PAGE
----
Sacred Games is what India’s digital audience is obsessing over these days. You are probably planning to watch it in the weekend, are halfway through or already binged watch the whole series, right? It has been only ten days since India’s first Netflix original web series released on July 6. Sacred Games is being talked about everywhere and in fact also made it to prime time TV debates. Why? Because there is a mention of India’s former Prime Minister Rajiv Gandhi, which people are finding objectionable.
The series stars Nawazuddin Siddiqui, Saif Ali Khan and Radhika Apte in pivotal roles. Based on Vikram Chandra’s novel by the same name, Sacred Games has largely garnered good reviews from the critics as well as audience. Though the show has been surrounded by a lot of controversies at the same time.
Responding to all the criticism about the mention of Rajiv Gandhi, his son and Congress President Rahul Gandhi took to Twitter to express his views. Gandhi spoke about freedom of expression and stated that a work of fiction cannot change his father's contribution to the country. Anurag Kashyap, one of the directors of Sacred Games also appreciated Gandhi's response.
That’s a yay ... https://t.co/umv05MLJXc
— Anurag Kashyap (@anuragkashyap72) July 14, 2018
The show has also strongly commented on religion. The plot in fact largely digs up the Hindu-Muslim tension that existed during the Babri Masjid-demolition days. The protagonist, Ganesh Gaitonde (Nawazuddin Siddiqui) metaphorically address himself as god throughout the series.
The film has also faced some objections regarding its content. There is strong language, nudity, multiple sex scenes and violence in the series, and some have condemned it. One argument is that the digital space is free, open and accommodative of content that, due to censorship, cannot be broadcast on television or in theatres.
In counter argument, what is the limit? Sacred Games has possibly shown everything that could otherwise be objectionable for the censor to pass. For instance, there is a scene in which Kuckoo (Kubra Sait) who plays a transgender shows her naked body, complete with a pair of breasts and a penis. In another scene, we see a bare-bodied Subhadra (Rajshri Deshpande) lying beside Nawazuddin Siddiqui. Cuss words apart, there's also a scene showing a bucket with faeces in it.
It is true that the digital platforms are a boon for freedom of speech and expression. It has liberated artists like they could never have been otherwise. But, couldn’t it be misused? Let us take an example. Haven’t we been on Facebook or watched adult content on Youtube before we actually turned 18? To make a fake email id is no big deal.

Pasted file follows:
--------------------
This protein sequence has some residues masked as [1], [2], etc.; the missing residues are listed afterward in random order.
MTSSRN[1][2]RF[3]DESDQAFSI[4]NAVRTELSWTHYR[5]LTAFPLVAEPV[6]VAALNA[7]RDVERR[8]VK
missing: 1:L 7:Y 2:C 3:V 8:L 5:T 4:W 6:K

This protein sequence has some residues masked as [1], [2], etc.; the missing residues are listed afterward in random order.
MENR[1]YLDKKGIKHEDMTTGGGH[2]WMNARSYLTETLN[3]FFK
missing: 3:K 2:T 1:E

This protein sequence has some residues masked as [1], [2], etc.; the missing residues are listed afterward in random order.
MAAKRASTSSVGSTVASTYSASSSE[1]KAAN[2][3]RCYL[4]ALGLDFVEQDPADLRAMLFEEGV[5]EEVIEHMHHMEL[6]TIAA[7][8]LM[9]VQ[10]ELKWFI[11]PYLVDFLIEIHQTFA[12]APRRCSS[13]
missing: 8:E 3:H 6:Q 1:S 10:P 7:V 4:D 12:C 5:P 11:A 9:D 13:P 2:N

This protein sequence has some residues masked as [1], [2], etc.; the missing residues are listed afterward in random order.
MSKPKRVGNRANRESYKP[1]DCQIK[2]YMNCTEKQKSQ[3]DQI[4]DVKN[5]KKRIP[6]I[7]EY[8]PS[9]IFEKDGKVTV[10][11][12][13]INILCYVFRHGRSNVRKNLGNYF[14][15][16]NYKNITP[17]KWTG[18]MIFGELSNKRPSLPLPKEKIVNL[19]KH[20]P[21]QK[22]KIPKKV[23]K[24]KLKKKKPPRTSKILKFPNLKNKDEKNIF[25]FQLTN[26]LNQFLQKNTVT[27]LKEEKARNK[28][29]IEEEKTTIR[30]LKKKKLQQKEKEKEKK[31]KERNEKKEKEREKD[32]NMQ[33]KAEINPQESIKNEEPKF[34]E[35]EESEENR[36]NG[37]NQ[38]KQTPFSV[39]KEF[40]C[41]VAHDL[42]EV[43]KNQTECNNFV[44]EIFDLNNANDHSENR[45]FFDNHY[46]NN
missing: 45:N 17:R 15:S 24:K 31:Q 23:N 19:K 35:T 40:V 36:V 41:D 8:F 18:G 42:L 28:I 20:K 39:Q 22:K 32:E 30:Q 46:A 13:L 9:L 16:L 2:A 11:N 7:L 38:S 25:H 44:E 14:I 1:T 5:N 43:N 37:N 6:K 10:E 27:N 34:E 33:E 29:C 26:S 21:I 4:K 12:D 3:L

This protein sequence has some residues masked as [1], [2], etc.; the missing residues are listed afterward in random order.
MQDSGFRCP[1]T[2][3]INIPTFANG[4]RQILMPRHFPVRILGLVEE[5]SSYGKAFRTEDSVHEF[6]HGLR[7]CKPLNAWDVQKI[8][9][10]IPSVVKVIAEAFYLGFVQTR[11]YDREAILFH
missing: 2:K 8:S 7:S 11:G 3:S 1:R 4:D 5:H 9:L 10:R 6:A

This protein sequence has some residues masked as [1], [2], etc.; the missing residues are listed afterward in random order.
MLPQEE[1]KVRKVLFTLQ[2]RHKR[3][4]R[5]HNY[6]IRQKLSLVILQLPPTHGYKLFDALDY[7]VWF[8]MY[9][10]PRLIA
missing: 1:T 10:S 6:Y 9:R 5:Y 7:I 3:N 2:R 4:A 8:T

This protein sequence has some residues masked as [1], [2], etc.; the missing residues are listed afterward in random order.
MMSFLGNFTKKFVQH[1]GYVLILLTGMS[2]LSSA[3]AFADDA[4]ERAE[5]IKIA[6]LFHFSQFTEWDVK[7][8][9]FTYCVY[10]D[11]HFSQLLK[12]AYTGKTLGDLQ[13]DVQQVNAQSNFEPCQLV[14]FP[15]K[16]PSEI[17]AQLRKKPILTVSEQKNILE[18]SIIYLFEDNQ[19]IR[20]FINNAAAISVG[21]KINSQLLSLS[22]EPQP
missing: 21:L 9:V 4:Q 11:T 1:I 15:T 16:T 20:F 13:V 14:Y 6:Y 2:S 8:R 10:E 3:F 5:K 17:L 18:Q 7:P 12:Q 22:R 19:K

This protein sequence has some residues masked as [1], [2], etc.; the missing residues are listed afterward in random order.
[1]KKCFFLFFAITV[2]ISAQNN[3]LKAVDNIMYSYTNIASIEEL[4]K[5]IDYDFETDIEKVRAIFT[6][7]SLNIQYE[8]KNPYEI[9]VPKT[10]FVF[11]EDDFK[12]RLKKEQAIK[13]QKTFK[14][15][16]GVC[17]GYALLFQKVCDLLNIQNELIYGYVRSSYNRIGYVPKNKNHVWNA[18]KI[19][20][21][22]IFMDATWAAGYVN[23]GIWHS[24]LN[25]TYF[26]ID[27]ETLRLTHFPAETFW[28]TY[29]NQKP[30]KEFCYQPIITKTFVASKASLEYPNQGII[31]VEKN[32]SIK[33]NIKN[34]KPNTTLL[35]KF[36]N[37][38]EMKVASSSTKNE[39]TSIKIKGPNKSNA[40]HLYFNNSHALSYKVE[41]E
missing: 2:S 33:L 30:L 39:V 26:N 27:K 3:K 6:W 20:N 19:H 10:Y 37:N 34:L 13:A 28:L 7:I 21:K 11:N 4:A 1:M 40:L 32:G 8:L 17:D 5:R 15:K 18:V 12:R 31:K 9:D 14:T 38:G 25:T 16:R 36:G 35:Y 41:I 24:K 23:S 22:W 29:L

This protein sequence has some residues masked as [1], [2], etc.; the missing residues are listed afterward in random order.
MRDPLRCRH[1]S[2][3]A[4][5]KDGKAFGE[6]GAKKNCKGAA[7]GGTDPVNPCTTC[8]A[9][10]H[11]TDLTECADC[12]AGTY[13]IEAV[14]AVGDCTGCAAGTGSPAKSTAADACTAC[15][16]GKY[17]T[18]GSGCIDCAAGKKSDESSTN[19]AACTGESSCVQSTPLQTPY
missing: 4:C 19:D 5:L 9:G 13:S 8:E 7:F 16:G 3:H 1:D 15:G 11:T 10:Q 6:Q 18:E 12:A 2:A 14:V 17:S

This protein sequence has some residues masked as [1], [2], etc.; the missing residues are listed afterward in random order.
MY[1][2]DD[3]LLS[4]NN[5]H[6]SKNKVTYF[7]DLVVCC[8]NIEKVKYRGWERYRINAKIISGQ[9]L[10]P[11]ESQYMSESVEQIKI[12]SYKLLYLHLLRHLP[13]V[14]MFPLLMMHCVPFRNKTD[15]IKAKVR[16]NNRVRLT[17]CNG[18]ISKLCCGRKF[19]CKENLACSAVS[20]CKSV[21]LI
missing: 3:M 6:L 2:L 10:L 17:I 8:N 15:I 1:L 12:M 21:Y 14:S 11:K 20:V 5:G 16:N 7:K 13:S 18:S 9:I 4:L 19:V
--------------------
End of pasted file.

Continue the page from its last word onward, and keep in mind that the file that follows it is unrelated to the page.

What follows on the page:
People are consuming digital media like never before and we have almost no fool proof method to keep a check on who is posting what on platforms like Youtube, Netflix, etc. and who is consuming it. It is equally easy to post anything from distorted facts to pornography to hate speech. Apart from a rating certificate, an age-verification at sign up (which can be easily fudged) and a warning there is no other censorship at all. Content like Sacred Games is targeted for the adult audience, true, but anyone can easily access the content, including children with impressionable minds.
We must not forget that "rape" is one of the most searched key words on porn sites in India. Also, we are the same country where digital media has led people to mob lynching. We are also the country where religious zealots have been gaining popularity with hate speech through social media. And we cannot guarantee that in the long run, the digital platforms won't be used to incite contentious topics. Religious sentiments are on a high like never before among India's internet users, we have recently started talking about sex and gradually opening up to content that are heavy on nudity etc. The time is sensitive for the Indian web-space and it wouldn't be very difficult for this newly found freedom to take the wrong turn while there is no one to overlook what's going online in the name of art.
One may also argue that it is the responsibility of parents to keep a check on minors and a matter of individual discretion for adults to select the content they watch. And to some extent it is valid too. But who is monitor what is being posted on the digital platforms?
The digital space is indeed empowering art and giving the Indian audience an openness to content that is taboo or ‘inappropriate’ for broadcast otherwise, but at the same time, without a watchdog like the censor board, what if this empowerment is misused. Your thoughts?